Nearly four out of five hospitalized children receive medications that have been tested and approved only for adults, according to a study of hundreds of thousands of patient records. This so-called "off-label" use of drugs was thought to be especially common in children, and the new research, the largest-ever U.S. pediatric study, confirms this.
"We measured the magnitude of off-label use of drugs in children," said study leader Samir S. Shah, M.D., a pediatrician specializing in infectious diseases at The Children's Hospital of Philadelphia. "Given the nature of the available data, we could not evaluate safety and effectiveness of those medications, although those are important concerns. However, only a small number of drugs have been formally tested in children."
Once the U.S. Food and Drug Administration (FDA) approves a drug for any indicated use, physicians may legally prescribe the drug for different conditions and for patients in other age groups. This study measured off-label use only as defined by age, not by indicated conditions.
"With nearly 80 percent of children receiving off-label medications during hospitalizations, we need to focus our attention on the process by which medications are approved for pediatrics," said senior author Anthony D. Slonim, M.D., Dr.P.H., Executive Director of the Center for Clinical Effectiveness at Children's National Medical Center. "It is imperative that we thoroughly review this process to ensure that children are being treated with the safest, most effective therapies."
Researchers in the Pediatric Health Information Systems Research Group, representing various medical centers, analyzed patient records from 31 major U.S. children's hospitals for the entire year of 2004. At least one drug was used off-label in 79 percent of the more than 355,000 children requiring hospitalization. Off-label use accounted for $270 million, some 40 percent, of the total dollars spent on children's medication in the study, which appears in the March issue of the Archives of Pediatrics and Adolescent Medicine.
Off-label prescribing is relatively common among adult patients as well, but it has long been recognized that a large proportion of drugs used in pediatrics have never been tested in children. Over the past decade, federal regulations providing financial incentives to pharmaceutical companies have helped increase the number of drugs tested and approved for children. However, said Dr. Shah, "there was little information on the extent of off-label use among children, the types of drugs used off-label, and the characteristics of hospitalized children receiving those drugs."
All previous studies of off-label drug use in hospitalized children were performed outside the United States, often limited to specific conditions or to patients in single medical centers. This current study focused on 90 drugs that were either administered frequently to children or were recommended for further pediatric study by the FDA.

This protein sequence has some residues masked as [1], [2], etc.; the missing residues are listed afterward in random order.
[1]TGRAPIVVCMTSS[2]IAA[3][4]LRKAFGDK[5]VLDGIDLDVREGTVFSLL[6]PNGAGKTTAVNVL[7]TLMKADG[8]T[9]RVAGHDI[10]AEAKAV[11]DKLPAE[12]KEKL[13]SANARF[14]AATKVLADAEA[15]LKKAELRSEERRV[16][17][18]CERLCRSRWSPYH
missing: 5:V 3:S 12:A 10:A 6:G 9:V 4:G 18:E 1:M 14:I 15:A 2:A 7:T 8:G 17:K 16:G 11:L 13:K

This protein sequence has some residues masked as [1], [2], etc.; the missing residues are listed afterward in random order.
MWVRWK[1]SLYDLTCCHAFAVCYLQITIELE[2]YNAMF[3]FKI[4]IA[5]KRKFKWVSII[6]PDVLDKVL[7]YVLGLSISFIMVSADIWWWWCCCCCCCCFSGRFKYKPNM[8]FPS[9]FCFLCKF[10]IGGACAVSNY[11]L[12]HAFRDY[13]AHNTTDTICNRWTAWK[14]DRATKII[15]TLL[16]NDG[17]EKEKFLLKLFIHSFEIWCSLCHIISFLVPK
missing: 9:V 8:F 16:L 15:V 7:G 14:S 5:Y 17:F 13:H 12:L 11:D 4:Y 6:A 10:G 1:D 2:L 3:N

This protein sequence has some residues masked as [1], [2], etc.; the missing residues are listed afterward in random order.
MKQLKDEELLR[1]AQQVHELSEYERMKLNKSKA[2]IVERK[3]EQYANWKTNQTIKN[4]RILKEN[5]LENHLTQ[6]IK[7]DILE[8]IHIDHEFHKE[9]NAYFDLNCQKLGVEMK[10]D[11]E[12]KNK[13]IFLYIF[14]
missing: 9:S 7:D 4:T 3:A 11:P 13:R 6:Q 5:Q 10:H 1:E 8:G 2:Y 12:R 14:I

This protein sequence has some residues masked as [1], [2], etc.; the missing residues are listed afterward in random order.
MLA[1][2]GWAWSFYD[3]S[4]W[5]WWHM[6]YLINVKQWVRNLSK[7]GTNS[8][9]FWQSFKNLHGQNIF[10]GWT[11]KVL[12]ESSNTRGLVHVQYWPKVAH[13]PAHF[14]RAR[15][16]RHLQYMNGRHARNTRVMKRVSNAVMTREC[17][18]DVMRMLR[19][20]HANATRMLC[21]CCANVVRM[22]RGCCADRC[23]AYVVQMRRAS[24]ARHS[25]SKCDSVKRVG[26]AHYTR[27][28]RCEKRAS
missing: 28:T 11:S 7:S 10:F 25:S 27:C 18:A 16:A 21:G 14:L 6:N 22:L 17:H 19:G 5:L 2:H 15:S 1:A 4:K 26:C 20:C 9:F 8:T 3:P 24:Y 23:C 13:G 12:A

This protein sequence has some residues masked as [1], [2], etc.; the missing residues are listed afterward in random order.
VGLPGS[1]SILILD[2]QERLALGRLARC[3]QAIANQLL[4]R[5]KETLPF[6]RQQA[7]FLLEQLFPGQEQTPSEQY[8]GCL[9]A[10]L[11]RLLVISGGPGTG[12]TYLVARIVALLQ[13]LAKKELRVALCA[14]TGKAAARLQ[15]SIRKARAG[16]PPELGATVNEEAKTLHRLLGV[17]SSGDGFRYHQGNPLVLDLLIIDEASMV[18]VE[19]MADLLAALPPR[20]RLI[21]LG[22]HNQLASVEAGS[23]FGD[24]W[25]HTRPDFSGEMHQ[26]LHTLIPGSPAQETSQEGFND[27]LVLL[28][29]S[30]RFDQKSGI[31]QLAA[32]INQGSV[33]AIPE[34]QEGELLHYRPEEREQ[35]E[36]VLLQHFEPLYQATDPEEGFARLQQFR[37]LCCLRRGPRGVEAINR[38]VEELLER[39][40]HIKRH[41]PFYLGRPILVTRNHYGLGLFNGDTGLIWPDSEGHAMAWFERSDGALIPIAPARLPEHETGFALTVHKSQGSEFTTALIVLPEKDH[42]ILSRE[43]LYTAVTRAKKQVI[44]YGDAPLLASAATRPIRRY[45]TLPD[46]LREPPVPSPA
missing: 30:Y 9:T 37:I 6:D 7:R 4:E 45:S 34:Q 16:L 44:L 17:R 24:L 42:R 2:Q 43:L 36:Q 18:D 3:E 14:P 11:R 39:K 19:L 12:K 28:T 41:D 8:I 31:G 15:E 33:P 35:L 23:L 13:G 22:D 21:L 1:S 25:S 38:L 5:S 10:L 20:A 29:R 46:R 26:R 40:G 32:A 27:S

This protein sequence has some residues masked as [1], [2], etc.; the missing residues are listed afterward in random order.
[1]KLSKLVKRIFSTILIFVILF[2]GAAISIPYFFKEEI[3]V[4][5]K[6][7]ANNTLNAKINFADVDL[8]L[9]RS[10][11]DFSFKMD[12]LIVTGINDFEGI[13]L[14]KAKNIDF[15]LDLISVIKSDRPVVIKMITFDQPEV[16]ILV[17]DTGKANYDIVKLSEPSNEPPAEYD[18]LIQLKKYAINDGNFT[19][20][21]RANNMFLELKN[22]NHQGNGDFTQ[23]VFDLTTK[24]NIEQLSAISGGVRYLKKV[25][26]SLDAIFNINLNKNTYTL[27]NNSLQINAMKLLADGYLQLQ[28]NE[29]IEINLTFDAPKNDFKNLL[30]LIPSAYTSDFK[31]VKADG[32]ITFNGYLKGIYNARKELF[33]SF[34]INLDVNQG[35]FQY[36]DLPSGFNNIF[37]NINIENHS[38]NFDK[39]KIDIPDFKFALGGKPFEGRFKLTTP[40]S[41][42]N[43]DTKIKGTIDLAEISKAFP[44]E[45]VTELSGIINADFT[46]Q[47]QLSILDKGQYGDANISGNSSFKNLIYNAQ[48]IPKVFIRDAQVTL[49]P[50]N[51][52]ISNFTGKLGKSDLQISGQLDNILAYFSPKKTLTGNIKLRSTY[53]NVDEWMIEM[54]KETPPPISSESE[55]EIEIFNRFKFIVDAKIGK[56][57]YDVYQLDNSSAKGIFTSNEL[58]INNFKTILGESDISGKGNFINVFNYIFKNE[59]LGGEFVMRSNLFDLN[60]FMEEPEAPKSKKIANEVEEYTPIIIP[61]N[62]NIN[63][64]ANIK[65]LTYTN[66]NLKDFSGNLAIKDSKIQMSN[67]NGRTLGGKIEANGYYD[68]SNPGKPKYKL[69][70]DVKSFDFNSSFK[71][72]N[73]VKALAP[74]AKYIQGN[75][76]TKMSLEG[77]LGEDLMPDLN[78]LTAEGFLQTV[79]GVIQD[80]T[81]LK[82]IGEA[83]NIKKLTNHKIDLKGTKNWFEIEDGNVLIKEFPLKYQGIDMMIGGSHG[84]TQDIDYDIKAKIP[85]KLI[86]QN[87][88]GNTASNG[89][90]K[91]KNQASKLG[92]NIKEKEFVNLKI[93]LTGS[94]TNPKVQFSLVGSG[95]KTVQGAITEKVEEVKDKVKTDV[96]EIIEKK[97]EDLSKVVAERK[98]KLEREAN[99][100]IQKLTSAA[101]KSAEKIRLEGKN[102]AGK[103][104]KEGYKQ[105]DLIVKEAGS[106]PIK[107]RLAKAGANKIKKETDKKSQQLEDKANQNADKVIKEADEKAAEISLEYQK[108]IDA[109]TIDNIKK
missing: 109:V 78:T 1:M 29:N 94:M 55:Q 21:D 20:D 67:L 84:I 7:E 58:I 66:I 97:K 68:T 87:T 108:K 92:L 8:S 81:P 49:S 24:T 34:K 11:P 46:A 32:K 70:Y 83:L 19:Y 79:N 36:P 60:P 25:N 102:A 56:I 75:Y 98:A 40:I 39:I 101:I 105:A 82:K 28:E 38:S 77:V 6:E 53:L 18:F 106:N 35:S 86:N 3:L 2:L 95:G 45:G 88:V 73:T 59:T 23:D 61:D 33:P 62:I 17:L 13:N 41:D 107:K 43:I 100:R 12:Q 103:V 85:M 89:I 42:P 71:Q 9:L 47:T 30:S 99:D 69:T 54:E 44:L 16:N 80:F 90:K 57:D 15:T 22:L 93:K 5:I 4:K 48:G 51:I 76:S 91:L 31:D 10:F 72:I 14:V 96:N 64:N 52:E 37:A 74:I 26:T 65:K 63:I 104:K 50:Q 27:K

The drugs most likely to be used off-label in children were those approved for use on the central nervous system or autonomic nervous system, in addition to nutrients and gastrointestinal agents. For instance, 28 percent of the patients in the database received morphine, although the FDA has not approved it for use in children. Anti-cancer drugs were the least likely to be used off-label, possibly because such drugs are more likely to have been tested in pediatric cancer patients, who frequently participate in clinical trials.
Children were more likely to receive drugs off-label if they underwent surgery, were older than 28 days and had more severe illnesses. "Critically ill children may have failed to respond to conventional therapies and may receive drugs off-label because they have no approved options," said Dr. Shah.
The authors point out that, while physicians may sometimes have no alternatives to treating children with off-label medications, the practice is not risk-free. "Using drugs that have been insufficiently studied in children has contributed to adverse outcomes, which have been documented in the medical literature," said Dr. Shah. "We hope that by better defining the magnitude of off-label drug use, our study may help encourage greater cooperation among industry, academia and government in carrying out studies to better protect children."
In addition to his position at The Children's Hospital of Philadelphia, Dr. Shah is a Senior Scholar at the Center for Clinical Epidemiology and Biostatistics at the University of Pennsylvania School of Medicine. Dr. Shah and Dr. Slonim's co-authors, from several other universities and medical centers, were Matthew Hall, Ph.D.; Denise M. Goodman, M.D., M.S.; Pamela Feuer, M.D.; Vidya Sharma, M.B.B.S., M.P.H.; Crayton Fargason, Jr., M.D.; Daniel Hyman, M.D., M.M.M.; Kathy Jenkins, M.D., M.P.H.; Marjorie L. White, M.D.; Fiona H. Levy, M.D.; James E. Levin, M.D., Ph.D.; and David Bertoch, M.H.A.
Materials provided by Children's Hospital of Philadelphia. Note: Content may be edited for style and length.
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